Would you agree that Singapore is an example of how a country could embrace economic prosperity with environmental responsibility?
March 12, 2018
When I give my students an in-class writing assignment, I write the assignment with them in class; I am subjected to the same constraints as they are, except that I type (the advantage of which should not be understated.) I'll post some of what I write here, not to show how an essay should be written (i.e. model essay) but as a way to subject myself to the same kind of scrutiny as they experience. I write decently (IMHO) but I make the same mistakes of not being informed about what I write about, not having a clear enough structure to an argument, having nothing to say (and subsequently having to make stuff up...)
In 2014, Singapore’s Botanical Gardens was officially recognised as a UNESCO World Heritage Site. Would you agree that with such a recognition and its tree-lined streets, that Singapore is an example of how a country could embrace economic prosperity with environmental responsibility?
Singapore is a country that has prospered economically since its independence in 1965; it has done so against the odds — having no natural resources — and has become the strongest economy in South-east Asia. Besides being regarded for its success economically, Singapore is also known as a Garden City; our streets are lined with trees and we boast of beautiful parks such as the Gardens by the Bay and the Singapore Botanical Gardens, which in 2014 was deemed a UNESCO World Heritage Site. In order for us to understand whether Singapore is an example of a country that balances both economic prosperity and environmental responsibility, we must first understand what is meant by the term “environmental responsibility”. The term suggest that we need to have an attitude of conserving the environment for what is best for the environment and not conserving it as an afterthought. I do not believe that Singapore is a country that embraces economic prosperity with environmental responsibility because of the government’s anthropocentric developmental policies which have nurtured citizens who are apathetic towards the environment.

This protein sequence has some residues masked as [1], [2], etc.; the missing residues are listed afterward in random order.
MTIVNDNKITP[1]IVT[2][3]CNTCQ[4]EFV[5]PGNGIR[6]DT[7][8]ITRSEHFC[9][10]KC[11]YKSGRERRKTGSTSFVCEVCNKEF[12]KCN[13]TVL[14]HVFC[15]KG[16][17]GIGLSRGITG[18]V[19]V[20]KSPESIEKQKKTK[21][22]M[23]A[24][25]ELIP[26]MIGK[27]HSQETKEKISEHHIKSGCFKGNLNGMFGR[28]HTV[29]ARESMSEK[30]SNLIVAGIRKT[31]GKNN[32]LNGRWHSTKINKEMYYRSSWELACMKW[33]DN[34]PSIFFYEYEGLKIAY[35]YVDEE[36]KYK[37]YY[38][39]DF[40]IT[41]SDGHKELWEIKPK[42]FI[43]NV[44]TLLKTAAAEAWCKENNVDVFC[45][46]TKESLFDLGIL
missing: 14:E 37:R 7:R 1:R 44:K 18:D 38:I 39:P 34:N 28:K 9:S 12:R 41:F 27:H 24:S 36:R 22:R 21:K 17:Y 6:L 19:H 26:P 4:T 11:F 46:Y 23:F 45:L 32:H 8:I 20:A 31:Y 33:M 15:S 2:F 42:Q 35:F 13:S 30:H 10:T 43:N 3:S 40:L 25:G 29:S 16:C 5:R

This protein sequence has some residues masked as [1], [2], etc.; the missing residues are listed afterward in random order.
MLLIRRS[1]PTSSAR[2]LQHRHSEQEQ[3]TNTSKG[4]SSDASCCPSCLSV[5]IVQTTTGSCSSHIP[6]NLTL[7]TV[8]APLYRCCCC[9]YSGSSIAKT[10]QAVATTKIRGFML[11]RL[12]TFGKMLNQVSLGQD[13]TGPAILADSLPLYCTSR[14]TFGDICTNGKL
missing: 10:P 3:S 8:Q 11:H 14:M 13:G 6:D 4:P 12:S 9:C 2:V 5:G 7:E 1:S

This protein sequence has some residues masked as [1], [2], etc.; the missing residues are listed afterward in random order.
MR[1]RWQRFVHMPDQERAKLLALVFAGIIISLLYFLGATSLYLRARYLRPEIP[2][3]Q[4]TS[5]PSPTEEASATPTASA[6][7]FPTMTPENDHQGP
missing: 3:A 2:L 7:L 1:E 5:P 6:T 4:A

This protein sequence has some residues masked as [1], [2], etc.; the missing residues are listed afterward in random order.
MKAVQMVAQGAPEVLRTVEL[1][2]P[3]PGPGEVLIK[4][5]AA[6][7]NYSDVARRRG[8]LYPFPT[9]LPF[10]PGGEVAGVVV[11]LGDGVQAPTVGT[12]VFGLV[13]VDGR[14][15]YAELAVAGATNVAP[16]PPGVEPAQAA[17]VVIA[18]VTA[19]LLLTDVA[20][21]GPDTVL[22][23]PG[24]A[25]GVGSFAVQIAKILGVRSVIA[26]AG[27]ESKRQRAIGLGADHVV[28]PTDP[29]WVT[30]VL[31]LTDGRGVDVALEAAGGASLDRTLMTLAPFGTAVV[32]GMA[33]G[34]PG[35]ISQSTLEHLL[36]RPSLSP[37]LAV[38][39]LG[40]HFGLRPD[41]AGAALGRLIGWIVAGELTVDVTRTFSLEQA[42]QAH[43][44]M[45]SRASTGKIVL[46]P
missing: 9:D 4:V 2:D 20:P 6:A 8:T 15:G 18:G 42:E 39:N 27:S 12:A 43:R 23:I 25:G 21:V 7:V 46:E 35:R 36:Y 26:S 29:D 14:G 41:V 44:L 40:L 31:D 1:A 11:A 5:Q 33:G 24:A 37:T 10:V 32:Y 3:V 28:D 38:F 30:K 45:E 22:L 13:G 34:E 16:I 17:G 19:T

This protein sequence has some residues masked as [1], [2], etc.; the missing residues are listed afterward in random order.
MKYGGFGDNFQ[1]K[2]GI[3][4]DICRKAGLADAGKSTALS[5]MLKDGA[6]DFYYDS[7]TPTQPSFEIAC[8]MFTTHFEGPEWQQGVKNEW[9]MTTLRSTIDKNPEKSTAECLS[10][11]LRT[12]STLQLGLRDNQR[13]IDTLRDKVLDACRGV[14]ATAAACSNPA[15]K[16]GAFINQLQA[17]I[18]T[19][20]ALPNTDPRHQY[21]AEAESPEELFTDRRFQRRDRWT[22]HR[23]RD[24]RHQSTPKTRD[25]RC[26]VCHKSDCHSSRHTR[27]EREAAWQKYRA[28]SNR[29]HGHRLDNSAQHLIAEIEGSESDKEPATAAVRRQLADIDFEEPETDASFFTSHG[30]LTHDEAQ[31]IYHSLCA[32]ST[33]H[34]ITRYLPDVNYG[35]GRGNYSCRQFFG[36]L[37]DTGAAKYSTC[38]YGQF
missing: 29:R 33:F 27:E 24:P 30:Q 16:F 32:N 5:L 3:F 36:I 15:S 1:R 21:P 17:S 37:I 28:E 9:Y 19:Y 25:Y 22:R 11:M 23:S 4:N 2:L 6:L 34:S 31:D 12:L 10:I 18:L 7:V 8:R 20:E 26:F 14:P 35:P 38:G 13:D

Singapore projects the image that we embrace both economic prosperity and our responsibility to the environment. This image is important to promote Singapore as a tourist location, which is our main source of revenue as a nation. We see symbols of this image, everywhere we go, whether it is the super-trees at Gardens by the Bay or the newly-designed hotel which have entire floors dedicated to having gardens for their guests’ enjoyment. While an interesting marketing gimmick, these symbols remain nothing more than symbols and do not reflect a responsibility to the environment.
A large part of our economic prosperity stems from tourism, which by definition is detrimental to our environment. Most tourist travel to Singapore by plane and the sheer amount of greenhouse gases that is emitted in the process does not show a responsibility to the environment. The environment is simply not a priority for our government, unless it benefits human beings in some way. If we consider a simple analogy, if one person helps another only because it is beneficial to him, would he be considered as “being responsible” towards the other?
The Singapore government has an anthropocentric view towards the environment. By definition, this means that their policies do not reflect a responsibility to the environment. In 2016, approval was given to clear a large portion of the forest near MacRitchie Reservoir in order to facilitate traffic; furthermore, we have seen areas, such as Punggol and Sengkang, once an oasis of greenery, completely cleared of its natural habitat and converted into housing areas. Singapore simply does not have the space to maintain its economic and social growth while protecting the environment, and the environment will always be on the losing end when these two agendas compete.